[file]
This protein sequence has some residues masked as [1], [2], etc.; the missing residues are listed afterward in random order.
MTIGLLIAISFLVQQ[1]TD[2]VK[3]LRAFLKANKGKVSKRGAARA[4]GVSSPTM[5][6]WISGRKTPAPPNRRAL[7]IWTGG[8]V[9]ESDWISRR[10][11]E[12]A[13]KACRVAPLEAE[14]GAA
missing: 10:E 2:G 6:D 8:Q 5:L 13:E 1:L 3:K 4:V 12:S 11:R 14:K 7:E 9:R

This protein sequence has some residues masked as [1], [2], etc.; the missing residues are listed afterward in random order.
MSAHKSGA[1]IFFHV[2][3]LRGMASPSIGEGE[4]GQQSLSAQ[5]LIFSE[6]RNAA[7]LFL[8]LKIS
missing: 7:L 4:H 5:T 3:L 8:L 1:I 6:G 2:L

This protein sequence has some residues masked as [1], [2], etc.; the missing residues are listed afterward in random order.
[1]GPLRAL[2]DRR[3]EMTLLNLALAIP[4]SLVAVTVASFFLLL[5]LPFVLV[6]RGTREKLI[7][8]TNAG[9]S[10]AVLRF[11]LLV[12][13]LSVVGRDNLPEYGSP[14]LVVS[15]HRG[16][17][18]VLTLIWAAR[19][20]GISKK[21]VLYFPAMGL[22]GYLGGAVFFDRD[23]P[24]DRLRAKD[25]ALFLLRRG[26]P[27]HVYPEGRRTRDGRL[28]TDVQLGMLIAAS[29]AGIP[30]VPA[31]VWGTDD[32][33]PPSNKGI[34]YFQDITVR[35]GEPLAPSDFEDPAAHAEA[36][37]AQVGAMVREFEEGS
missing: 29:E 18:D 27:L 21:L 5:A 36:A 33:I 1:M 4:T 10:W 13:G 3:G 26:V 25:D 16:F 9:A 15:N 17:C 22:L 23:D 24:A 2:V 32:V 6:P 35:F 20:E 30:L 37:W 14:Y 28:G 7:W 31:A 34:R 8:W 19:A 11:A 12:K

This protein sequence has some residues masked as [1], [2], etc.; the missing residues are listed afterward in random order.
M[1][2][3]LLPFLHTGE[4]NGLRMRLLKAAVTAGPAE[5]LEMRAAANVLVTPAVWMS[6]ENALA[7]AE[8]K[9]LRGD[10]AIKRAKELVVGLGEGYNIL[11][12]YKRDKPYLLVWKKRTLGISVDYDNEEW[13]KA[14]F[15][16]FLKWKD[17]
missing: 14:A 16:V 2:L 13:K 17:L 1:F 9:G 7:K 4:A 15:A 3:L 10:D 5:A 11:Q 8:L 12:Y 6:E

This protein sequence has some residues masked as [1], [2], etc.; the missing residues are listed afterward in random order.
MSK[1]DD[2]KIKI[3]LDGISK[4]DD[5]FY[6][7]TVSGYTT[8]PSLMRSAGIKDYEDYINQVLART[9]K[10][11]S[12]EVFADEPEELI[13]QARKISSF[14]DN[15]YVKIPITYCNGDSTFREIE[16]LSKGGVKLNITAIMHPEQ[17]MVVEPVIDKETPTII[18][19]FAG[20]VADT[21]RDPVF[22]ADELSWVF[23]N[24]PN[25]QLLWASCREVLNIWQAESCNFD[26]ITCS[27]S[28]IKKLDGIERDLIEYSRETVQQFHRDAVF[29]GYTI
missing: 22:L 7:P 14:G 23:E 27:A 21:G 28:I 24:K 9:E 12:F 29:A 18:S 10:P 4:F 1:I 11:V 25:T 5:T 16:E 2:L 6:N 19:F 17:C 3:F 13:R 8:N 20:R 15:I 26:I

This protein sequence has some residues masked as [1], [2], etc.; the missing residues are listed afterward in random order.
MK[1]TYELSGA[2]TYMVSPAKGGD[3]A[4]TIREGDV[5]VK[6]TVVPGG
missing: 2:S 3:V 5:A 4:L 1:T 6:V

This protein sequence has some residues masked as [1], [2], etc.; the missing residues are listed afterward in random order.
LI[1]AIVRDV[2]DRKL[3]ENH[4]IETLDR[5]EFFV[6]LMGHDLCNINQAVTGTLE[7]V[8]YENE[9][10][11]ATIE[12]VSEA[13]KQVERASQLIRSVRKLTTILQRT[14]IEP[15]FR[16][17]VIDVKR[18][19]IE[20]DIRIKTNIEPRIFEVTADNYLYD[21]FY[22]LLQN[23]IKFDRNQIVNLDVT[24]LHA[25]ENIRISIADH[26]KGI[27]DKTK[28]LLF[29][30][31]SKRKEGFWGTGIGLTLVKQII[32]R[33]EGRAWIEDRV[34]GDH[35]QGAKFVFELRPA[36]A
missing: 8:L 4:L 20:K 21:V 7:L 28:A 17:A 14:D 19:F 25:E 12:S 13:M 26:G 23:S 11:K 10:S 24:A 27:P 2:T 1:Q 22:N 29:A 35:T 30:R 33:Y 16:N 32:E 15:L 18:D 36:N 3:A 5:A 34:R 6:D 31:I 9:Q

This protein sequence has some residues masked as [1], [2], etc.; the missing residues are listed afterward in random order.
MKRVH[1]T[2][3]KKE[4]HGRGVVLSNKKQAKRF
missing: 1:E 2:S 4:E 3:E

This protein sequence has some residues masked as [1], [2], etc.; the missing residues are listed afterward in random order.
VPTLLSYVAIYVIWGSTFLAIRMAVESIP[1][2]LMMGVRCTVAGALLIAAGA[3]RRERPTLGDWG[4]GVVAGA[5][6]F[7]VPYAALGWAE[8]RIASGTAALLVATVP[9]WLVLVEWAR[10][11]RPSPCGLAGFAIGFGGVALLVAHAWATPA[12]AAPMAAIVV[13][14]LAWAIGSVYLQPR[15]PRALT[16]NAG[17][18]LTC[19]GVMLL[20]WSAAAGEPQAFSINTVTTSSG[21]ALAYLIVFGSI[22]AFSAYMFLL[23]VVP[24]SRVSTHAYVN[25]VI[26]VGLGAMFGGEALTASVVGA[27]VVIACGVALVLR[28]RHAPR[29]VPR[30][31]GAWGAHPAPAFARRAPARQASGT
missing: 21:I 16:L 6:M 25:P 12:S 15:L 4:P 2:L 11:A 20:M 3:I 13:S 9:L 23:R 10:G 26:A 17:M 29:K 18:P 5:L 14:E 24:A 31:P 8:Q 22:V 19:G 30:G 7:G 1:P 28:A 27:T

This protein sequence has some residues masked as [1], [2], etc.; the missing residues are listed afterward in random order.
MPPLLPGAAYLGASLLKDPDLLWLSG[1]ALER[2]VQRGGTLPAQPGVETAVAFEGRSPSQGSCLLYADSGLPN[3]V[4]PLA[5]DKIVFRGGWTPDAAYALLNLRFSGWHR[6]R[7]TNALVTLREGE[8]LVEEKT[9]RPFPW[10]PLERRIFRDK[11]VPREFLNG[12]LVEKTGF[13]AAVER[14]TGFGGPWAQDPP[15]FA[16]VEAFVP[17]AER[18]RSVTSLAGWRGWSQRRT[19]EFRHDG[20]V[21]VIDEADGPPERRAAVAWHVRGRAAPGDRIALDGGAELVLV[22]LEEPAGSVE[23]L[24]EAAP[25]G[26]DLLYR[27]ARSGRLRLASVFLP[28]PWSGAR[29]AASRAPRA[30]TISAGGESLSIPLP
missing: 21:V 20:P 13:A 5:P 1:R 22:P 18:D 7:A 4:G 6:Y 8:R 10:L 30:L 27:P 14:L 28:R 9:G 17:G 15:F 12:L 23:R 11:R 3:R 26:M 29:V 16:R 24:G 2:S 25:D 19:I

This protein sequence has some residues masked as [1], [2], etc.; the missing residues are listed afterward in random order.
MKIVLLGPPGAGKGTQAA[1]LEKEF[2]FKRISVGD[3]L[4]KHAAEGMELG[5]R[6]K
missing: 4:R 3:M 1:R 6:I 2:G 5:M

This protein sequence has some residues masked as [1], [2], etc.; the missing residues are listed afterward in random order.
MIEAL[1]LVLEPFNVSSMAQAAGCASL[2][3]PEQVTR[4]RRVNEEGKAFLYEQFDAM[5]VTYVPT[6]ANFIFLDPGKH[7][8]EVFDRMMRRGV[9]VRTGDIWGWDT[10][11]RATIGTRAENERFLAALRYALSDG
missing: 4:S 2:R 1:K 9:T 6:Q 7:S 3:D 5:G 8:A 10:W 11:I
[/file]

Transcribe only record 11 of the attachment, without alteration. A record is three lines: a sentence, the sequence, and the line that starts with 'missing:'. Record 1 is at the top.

This protein sequence has some residues masked as [1], [2], etc.; the missing residues are listed afterward in random order.
MKIVLLGPPGAGKGTQAA[1]LEKEF[2]FKRISVGD[3]L[4]KHAAEGMELG[5]R[6]K
missing: 4:R 3:M 1:R 6:I 2:G 5:M